With the gentle flutter of tiny wings, a cluster of butterflies gently lifts into the air, symbolically opening the new Weston Family Tall Grass Prairie Interpretive Centre, near Stuartburn, Man.
“This Interpretive Centre will anchor the Nature Conservancy of Canada (NCC) Manitoba Region’s Prairie Studies education and outreach programming as well as be NCC’s base of operations for stewardship and research activities in the Tall Grass Prairie,” said Kim Bassey, Co Chair, NCC Manitoba, during the opening ceremony.
The W. Garfield Weston Foundation is the major funding partner for the new centre, and family member Eliza Mitchell was on hand for the official opening. This Foundation is very interested in conservation, preserving biodiversity and protecting endangered species, according to Mitchell.
“Education is the key when it comes to conservation matters,” she said. “Education will ensure the continued protection of these vital places.”
Tall grass prairie is the most biologically diverse and productive type of grassland in North America. At one time, the tall grass prairie covered millions of square miles. Today, the tall grass prairie ecosystem is one of the most ecologically significant habitats in Canada and the most threatened. Only half of one percent of the original tall grass prairie remains in tact.
“NCC has been active in the securement and stewardship of lands in Manitoba’s Tall Grass Prairie Preserve since 1992 when we began to develop partnerships to protect the natural habitat,” said Bassey, “The scale of NCC’s conservation activity has only been possible through the vision, leadership and financial support provided by The W. Garfield Weston Foundation.”
Through the generous support of this foundation and other partners, NCC is able to increase and enhance community support, understanding and participation in its conservation programs through the development, ongoing maintenance and staffing of an Interpretive Centre that is open to the public for three months of the year.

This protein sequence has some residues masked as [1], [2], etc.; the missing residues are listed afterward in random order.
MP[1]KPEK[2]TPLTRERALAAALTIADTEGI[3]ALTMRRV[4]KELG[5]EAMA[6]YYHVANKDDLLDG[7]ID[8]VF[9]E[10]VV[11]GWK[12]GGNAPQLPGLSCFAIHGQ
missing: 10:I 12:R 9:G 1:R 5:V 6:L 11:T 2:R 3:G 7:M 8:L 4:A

In August 2009, with the Foundation’s support, NCC purchased the 160-acre Tkachuk property and 3,000 square foot house.
“The redevelopment of that house into The Weston Family Tall Grass Prairie Interpretive Centre has been a four-year project and labour of love which culminates in today’s grand opening of this facility,” said Bassey.
The Centre features hands-on, interactive and engaging exhibits and displays within the context of the natural area, according to Cathy Shaluk, Regional Education and Outreach Coordinator. In addition to a classroom and meeting space, a reading room, observation deck on the second floor and later this year, a laboratory facility.
Currently through NCC’s Prairie Studies outreach Programming, staff visit schools and other community facilities to tell the tall grass prairie story and other important conservation matters. Now groups and individuals can visit the Centre, which will be open to the public during the summer, and for schools and other group tour programs throughout the year.
“We wanted a focal point for the delivery of conservation education programming,” Shaluk noted, “but we also wanted a central location for the community to come and see the stewardship work that is occurring within the Tall Grass Prairie Preserve.”
The Interpretive Centre welcomes visitors. If they stop by, they can come inside and talk to the interpretive staff to learn about the Preserve, local flora and fauna and the entire region, especially the orchids.
Outdoors the centre features a butterfly garden, a picnic shelter and a nature trail. The Prairie Orchid Trail is a one-kilometre interpretive trail that provides an exciting nature experience.
Eventually this new trail will connect to other existing Trails in the region. As well, the Prairie Shore Trail is also located a short distance away. The new Monarch Butterfly Hiking Trail is being developed this summer, to guide visitors south of the Centre to experience the habitat restoration project initiated last year in support of this species at risk.
To reach The Weston Family Tall Grass Prairie Interpretive Centre, go approximately 80 km south of Winnipeg on Highway 59. Turn east on Highway 201 and go 5.5 km and follow the signs on the north side. The Centre is open Wednesday through Sunday, 8:30am to 4:30pm until Sept. 2. After which, the facility is available for booked tours, facility rentals, community events, and school and youth group programming.
If you would like more information, visit the NCC website: www.natureconservancy.ca/mb. or call 1-204-425-8118.